eat grown through agriculture, but so is the food necessary to feed much of the livestock we raise.

Although I may only be a high school student, I know that whatever I do in the future I want it to involve

agriculture. If my school offered classes tailored to a career in agriculture it would help me learn more

about career opportunities in the field. If more students go into careers in agriculture, we will be able to

produce food in a more sustainable manner, create innovative solutions to problems, and be educated

consumers. One thing I know for sure is that agriculture is extremely important. My generation is going to

have to feed seven to nine billion people. That is no little task. It is going to take a lot of dedicated,

intelligent, and motivated people. We have to come up with a way to save the pollinators whose

populations are declining at a rapid rate. We have to use Integrated Pest Management to figure out how

to protect our crops. We have to use sustainable agriculture practices to conserve our soil. We have to

learn more about genetically modified organisms. Agriculture is what connects us to our roots and what

connects us to our future. It is a necessary industry for every single person on Earth. Many students who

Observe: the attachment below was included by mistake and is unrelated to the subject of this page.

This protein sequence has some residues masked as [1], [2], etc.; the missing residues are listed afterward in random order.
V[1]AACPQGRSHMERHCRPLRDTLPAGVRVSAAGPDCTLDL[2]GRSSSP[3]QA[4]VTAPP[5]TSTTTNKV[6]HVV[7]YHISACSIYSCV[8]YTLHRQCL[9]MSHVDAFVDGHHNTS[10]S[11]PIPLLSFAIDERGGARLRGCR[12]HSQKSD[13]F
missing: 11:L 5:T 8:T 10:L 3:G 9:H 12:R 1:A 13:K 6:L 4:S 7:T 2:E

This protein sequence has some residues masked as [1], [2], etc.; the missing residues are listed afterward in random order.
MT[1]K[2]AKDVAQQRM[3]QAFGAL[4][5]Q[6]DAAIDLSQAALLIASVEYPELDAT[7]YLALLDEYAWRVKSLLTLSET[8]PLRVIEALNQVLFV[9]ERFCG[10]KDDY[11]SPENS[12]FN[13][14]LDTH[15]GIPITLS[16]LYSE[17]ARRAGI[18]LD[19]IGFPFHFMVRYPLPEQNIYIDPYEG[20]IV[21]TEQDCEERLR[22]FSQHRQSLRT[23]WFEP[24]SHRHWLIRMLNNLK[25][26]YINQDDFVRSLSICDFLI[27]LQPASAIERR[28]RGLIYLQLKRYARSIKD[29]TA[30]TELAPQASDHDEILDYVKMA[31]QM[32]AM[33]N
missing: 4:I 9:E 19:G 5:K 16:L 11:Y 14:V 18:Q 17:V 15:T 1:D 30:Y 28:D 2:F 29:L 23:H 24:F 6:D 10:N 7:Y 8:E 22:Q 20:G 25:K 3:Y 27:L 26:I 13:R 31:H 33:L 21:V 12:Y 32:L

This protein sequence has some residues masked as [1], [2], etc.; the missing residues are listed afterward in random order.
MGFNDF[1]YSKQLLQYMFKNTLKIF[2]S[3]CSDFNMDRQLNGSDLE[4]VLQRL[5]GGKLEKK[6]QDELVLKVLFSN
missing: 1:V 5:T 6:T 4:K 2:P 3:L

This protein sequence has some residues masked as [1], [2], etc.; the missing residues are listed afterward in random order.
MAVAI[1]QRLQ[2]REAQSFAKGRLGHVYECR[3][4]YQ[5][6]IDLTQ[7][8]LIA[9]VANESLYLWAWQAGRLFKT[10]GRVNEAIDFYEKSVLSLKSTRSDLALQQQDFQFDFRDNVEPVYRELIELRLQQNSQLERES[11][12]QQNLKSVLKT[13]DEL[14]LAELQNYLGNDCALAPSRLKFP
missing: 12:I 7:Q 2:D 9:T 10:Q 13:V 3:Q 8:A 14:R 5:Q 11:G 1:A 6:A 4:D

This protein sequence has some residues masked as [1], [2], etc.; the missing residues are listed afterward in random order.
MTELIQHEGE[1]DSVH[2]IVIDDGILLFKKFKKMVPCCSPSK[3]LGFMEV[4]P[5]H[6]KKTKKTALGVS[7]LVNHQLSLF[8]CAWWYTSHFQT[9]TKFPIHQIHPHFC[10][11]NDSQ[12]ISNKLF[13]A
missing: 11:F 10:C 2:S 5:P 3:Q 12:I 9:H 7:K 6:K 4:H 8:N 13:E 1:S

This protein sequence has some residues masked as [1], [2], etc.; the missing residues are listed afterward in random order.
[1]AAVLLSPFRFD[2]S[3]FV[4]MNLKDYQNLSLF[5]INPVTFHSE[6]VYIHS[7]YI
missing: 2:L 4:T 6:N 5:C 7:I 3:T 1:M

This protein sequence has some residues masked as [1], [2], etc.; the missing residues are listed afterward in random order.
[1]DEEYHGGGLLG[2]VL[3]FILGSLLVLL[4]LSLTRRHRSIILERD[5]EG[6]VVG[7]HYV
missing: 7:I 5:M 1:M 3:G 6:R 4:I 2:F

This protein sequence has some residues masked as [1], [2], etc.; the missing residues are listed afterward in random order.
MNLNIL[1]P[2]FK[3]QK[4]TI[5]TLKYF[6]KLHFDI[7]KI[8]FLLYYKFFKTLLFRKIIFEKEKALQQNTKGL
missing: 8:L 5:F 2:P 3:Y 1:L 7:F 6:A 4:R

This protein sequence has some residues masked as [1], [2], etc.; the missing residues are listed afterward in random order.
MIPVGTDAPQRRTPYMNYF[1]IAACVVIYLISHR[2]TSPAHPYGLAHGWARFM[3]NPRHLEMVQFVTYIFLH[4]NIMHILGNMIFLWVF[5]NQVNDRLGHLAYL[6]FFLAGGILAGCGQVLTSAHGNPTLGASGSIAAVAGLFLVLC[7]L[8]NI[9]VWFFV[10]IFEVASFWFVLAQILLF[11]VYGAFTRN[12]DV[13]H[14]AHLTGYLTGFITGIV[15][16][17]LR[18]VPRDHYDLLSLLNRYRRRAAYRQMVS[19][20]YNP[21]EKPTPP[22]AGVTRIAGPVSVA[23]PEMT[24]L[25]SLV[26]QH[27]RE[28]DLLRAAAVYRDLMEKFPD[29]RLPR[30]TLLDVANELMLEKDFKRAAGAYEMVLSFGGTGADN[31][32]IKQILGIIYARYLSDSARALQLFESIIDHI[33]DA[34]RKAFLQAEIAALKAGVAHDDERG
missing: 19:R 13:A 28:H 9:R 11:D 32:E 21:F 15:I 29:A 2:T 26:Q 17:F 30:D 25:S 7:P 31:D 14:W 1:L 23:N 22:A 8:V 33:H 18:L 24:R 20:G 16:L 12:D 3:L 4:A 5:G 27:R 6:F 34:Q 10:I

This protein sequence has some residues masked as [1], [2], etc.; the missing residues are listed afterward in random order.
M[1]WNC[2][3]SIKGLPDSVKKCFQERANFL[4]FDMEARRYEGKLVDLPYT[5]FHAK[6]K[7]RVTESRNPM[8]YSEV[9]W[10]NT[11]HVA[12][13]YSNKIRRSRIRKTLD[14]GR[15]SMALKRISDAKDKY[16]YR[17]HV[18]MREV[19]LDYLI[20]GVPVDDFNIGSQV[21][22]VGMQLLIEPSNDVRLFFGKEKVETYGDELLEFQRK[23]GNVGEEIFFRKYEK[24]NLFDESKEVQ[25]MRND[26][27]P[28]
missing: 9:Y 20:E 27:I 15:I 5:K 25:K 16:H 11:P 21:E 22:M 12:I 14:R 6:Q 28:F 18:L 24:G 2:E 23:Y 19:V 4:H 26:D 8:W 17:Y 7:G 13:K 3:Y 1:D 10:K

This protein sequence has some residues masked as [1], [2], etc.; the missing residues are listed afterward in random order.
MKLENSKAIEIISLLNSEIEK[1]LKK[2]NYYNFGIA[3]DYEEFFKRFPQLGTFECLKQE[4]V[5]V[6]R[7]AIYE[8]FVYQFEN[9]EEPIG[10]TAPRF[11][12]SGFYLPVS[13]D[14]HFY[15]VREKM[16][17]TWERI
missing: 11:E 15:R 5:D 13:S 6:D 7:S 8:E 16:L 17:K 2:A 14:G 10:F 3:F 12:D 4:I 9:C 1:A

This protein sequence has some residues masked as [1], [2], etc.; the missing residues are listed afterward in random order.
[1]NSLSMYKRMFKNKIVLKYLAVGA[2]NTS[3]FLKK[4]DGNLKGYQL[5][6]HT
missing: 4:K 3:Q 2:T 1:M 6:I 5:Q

are removed a few generations from the farm forget about where their food is coming from. If asked how

did the milk in your refrigerator get there, they would probably not be able to respond. But if there were

more agriculture classes in high schools across America students could explain the entire process from

cow to grocery store.

There are 60,000 jobs expected to open up in agriculture in the next few years (Goecker). That is 60,000

jobs that my generation can fill. This is why agriculture courses are essential for every high school

student no matter if their school is in the heart of a bustling city or in the middle of a corn field. We all

need food and we should be aware of the process and work that goes into producing it.

Work Cited

Flatt, Bev. “7 Reasons to Give Back to FFA”. 2018 National FFA Organization, February 5, 2019, Accessed February 6, 2019.

Fritsch, Julie and Ellen Thompson. “2010-2011 National Teach Ag Campaign Summary Report”. U.S. Department of Education, Accessed February 2, 2019.

Goecker, et al. “Employment Opportunities for College Graduates in Food, Agriculture, Renewable Natural Resources, and the Environment”. Purdue University, Accessed February 2, 2019.

National 4-H Council. “What is 4-H?”., Accessed February 13, 2019.

U.S. Department of Education. “High School Facts at a Glance”. U.S. Department of Education, June 18, 2014, Accessed February 5, 2019.